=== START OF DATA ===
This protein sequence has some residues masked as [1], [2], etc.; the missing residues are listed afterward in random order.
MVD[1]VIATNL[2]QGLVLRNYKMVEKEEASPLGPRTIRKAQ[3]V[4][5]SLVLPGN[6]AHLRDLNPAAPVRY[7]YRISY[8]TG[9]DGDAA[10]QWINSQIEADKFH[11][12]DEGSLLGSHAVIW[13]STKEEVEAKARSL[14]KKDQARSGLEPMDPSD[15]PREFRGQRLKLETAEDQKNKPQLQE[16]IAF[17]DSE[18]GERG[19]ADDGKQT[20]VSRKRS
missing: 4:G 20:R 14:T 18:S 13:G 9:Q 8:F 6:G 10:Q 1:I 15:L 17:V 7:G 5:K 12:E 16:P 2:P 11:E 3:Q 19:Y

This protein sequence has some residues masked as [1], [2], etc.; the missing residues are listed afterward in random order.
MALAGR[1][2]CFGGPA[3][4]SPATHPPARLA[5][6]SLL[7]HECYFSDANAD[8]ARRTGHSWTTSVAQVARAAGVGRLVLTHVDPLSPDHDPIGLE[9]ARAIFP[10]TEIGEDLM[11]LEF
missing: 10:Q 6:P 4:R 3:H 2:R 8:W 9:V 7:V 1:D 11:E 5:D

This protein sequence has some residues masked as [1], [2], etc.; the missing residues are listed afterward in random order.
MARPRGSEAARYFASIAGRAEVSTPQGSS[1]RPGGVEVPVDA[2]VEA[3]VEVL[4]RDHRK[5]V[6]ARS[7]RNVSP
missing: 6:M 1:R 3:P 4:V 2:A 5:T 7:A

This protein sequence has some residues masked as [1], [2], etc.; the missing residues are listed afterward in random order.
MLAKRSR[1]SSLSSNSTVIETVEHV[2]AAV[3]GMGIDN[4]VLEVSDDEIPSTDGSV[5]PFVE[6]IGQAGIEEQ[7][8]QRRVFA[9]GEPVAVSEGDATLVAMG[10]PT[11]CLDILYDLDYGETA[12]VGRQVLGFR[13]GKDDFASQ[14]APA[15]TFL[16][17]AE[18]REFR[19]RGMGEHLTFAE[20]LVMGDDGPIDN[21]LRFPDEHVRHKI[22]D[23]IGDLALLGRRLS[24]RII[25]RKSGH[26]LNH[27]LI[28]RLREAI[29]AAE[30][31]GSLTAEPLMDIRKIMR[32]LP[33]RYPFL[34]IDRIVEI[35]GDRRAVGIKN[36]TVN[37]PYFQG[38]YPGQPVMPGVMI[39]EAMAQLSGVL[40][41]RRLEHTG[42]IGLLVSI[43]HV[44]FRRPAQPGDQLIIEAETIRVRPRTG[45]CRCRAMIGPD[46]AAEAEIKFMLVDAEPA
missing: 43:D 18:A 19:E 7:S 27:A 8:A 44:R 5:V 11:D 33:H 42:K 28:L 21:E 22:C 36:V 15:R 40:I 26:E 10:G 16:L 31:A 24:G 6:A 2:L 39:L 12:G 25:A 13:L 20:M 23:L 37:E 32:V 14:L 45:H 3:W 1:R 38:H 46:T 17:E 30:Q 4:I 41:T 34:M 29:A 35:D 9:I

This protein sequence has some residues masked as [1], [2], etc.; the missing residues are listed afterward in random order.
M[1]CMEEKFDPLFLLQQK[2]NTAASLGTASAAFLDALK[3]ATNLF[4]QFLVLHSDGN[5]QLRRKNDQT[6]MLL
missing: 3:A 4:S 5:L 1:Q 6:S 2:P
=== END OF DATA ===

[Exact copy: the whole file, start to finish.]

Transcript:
This protein sequence has some residues masked as [1], [2], etc.; the missing residues are listed afterward in random order.
MVD[1]VIATNL[2]QGLVLRNYKMVEKEEASPLGPRTIRKAQ[3]V[4][5]SLVLPGN[6]AHLRDLNPAAPVRY[7]YRISY[8]TG[9]DGDAA[10]QWINSQIEADKFH[11][12]DEGSLLGSHAVIW[13]STKEEVEAKARSL[14]KKDQARSGLEPMDPSD[15]PREFRGQRLKLETAEDQKNKPQLQE[16]IAF[17]DSE[18]GERG[19]ADDGKQT[20]VSRKRS
missing: 4:G 20:R 14:T 18:S 13:G 9:Q 8:F 6:G 10:Q 1:I 15:L 17:V 7:G 5:K 12:E 16:P 2:P 11:E 3:Q 19:Y

This protein sequence has some residues masked as [1], [2], etc.; the missing residues are listed afterward in random order.
MALAGR[1][2]CFGGPA[3][4]SPATHPPARLA[5][6]SLL[7]HECYFSDANAD[8]ARRTGHSWTTSVAQVARAAGVGRLVLTHVDPLSPDHDPIGLE[9]ARAIFP[10]TEIGEDLM[11]LEF
missing: 10:Q 6:P 4:R 3:H 2:R 8:W 9:V 7:V 1:D 11:E 5:D

This protein sequence has some residues masked as [1], [2], etc.; the missing residues are listed afterward in random order.
MARPRGSEAARYFASIAGRAEVSTPQGSS[1]RPGGVEVPVDA[2]VEA[3]VEVL[4]RDHRK[5]V[6]ARS[7]RNVSP
missing: 6:M 1:R 3:P 4:V 2:A 5:T 7:A

This protein sequence has some residues masked as [1], [2], etc.; the missing residues are listed afterward in random order.
MLAKRSR[1]SSLSSNSTVIETVEHV[2]AAV[3]GMGIDN[4]VLEVSDDEIPSTDGSV[5]PFVE[6]IGQAGIEEQ[7][8]QRRVFA[9]GEPVAVSEGDATLVAMG[10]PT[11]CLDILYDLDYGETA[12]VGRQVLGFR[13]GKDDFASQ[14]APA[15]TFL[16][17]AE[18]REFR[19]RGMGEHLTFAE[20]LVMGDDGPIDN[21]LRFPDEHVRHKI[22]D[23]IGDLALLGRRLS[24]RII[25]RKSGH[26]LNH[27]LI[28]RLREAI[29]AAE[30][31]GSLTAEPLMDIRKIMR[32]LP[33]RYPFL[34]IDRIVEI[35]GDRRAVGIKN[36]TVN[37]PYFQG[38]YPGQPVMPGVMI[39]EAMAQLSGVL[40][41]RRLEHTG[42]IGLLVSI[43]HV[44]FRRPAQPGDQLIIEAETIRVRPRTG[45]CRCRAMIGPD[46]AAEAEIKFMLVDAEPA
missing: 43:D 18:A 19:E 7:S 27:A 8:A 44:R 5:V 11:D 33:H 42:K 28:L 21:E 22:C 36:V 15:R 40:I 26:E 10:G 16:L 31:A 24:G 6:A 2:L 39:L 12:G 25:A 13:L 20:M 23:L 37:E 32:V 14:L 45:H 3:W 1:R 38:H 46:T 17:E 30:Q 4:I 41:T 34:M 29:A 35:D 9:I

This protein sequence has some residues masked as [1], [2], etc.; the missing residues are listed afterward in random order.
M[1]CMEEKFDPLFLLQQK[2]NTAASLGTASAAFLDALK[3]ATNLF[4]QFLVLHSDGN[5]QLRRKNDQT[6]MLL
missing: 3:A 4:S 5:L 1:Q 6:S 2:P